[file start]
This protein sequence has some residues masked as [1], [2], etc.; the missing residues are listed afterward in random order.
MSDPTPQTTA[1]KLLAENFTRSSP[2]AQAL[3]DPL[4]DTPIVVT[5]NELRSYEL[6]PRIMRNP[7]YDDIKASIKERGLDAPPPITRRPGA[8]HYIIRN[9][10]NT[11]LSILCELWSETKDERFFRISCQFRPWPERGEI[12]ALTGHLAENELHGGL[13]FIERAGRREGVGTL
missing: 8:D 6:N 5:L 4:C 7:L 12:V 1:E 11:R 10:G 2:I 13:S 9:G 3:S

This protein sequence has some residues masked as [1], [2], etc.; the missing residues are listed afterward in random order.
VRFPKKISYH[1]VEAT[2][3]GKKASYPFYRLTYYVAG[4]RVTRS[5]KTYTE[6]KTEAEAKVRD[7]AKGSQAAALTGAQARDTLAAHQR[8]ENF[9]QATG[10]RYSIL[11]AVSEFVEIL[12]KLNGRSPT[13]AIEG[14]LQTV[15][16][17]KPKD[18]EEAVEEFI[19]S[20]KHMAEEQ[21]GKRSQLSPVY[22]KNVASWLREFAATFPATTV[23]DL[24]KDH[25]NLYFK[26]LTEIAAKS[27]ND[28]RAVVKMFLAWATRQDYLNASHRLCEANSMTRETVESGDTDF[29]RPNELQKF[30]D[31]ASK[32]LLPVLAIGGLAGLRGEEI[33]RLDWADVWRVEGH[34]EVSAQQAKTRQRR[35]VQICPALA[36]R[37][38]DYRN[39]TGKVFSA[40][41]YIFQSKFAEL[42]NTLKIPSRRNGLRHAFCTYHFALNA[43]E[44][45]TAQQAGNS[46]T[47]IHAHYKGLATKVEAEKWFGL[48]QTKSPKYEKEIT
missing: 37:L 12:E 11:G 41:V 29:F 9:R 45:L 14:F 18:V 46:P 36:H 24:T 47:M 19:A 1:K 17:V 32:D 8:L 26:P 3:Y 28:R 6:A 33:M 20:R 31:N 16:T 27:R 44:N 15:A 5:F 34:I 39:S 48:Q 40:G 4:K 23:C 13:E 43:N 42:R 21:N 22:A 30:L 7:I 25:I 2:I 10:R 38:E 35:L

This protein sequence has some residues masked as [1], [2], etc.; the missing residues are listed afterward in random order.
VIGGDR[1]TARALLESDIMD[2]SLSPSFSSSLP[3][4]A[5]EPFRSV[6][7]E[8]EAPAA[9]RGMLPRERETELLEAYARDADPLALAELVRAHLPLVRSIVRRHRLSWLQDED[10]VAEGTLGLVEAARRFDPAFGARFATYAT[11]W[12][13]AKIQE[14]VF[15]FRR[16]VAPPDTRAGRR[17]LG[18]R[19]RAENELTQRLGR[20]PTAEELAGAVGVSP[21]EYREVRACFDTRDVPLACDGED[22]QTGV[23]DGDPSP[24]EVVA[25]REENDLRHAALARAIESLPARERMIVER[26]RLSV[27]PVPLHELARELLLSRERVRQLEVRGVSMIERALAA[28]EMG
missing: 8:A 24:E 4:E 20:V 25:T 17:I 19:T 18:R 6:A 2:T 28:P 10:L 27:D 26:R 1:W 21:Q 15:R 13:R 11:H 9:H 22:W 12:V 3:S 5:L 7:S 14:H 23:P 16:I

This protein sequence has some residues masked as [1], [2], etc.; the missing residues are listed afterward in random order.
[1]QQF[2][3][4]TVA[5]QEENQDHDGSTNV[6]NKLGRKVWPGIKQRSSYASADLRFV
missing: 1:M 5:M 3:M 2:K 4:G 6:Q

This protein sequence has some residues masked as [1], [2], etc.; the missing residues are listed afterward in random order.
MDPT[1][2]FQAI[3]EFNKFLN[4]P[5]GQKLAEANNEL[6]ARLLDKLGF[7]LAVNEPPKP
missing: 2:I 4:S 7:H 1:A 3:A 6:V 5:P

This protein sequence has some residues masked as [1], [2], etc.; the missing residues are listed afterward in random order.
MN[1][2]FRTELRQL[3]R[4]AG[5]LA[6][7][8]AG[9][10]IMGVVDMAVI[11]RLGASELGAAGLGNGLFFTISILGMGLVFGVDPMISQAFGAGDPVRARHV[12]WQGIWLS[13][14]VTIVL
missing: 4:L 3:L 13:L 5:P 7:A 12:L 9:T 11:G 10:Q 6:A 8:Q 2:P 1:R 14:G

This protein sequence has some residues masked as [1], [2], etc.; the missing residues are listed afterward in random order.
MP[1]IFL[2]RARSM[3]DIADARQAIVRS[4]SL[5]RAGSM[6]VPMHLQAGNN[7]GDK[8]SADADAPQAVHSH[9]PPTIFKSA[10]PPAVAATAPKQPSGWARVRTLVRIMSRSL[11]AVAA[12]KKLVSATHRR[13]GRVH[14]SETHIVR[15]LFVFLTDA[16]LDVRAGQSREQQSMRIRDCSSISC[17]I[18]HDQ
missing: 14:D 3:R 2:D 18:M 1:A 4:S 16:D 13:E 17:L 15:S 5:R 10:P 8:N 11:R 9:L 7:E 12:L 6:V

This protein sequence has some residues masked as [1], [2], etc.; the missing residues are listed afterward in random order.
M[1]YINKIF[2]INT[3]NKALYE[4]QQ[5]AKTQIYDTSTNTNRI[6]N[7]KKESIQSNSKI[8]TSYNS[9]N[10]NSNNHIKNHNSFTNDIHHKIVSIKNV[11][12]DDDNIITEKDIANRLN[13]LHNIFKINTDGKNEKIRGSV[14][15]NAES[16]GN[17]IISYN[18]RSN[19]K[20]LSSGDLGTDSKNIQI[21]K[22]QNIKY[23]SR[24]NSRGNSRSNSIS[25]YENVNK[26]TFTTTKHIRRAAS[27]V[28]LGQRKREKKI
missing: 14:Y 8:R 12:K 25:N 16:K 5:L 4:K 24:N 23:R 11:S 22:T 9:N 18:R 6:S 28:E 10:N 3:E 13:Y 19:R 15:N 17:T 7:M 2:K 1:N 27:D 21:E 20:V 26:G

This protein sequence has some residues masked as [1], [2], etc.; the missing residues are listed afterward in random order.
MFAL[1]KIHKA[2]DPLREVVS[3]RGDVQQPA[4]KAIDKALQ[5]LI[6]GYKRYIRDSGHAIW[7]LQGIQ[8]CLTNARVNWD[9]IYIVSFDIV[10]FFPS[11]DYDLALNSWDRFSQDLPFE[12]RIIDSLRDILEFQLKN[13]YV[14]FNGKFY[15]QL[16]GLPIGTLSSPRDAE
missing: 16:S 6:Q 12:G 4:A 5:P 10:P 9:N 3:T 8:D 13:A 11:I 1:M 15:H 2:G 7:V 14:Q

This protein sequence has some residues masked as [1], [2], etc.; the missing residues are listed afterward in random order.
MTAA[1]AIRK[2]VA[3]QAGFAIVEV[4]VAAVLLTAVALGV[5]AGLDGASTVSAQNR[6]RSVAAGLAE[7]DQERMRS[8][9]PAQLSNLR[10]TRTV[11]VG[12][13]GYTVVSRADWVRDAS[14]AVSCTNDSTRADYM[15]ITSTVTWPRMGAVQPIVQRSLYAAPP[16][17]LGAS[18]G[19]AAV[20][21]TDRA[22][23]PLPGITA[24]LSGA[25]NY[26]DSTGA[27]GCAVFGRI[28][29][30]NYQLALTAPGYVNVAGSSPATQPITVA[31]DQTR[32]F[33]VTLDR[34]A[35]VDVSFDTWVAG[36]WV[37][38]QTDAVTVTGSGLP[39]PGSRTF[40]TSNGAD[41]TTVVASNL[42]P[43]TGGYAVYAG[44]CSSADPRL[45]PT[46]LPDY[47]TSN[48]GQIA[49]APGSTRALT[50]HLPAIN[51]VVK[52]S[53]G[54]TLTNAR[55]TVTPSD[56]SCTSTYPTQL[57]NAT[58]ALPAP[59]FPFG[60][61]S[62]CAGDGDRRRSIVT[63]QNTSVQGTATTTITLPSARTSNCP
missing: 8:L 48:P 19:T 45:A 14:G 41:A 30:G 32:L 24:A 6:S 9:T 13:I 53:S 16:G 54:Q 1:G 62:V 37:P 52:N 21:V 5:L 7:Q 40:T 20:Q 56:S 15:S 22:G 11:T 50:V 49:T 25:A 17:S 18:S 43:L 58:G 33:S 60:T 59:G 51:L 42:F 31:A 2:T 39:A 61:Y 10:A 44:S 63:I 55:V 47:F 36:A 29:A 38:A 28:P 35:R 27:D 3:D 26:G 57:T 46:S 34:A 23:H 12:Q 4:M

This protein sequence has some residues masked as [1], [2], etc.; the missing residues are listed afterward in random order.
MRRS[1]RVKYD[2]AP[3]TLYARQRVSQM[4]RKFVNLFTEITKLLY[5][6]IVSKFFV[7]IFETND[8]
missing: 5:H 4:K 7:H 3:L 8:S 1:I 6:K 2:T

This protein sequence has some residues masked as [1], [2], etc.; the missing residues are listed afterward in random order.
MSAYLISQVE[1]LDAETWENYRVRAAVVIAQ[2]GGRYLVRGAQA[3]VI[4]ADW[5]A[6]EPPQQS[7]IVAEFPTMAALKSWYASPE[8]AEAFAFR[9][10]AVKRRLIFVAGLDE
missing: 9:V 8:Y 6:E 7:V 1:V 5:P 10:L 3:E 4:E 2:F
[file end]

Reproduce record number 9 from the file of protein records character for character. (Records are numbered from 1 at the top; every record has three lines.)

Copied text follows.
This protein sequence has some residues masked as [1], [2], etc.; the missing residues are listed afterward in random order.
MFAL[1]KIHKA[2]DPLREVVS[3]RGDVQQPA[4]KAIDKALQ[5]LI[6]GYKRYIRDSGHAIW[7]LQGIQ[8]CLTNARVNWD[9]IYIVSFDIV[10]FFPS[11]DYDLALNSWDRFSQDLPFE[12]RIIDSLRDILEFQLKN[13]YV[14]FNGKFY[15]QL[16]GLPIGTLSSPRDAE
missing: 16:S 6:Q 12:G 4:A 5:P 10:P 9:N 3:T 8:D 13:A 11:I 1:M 15:H 2:G 7:V 14:Q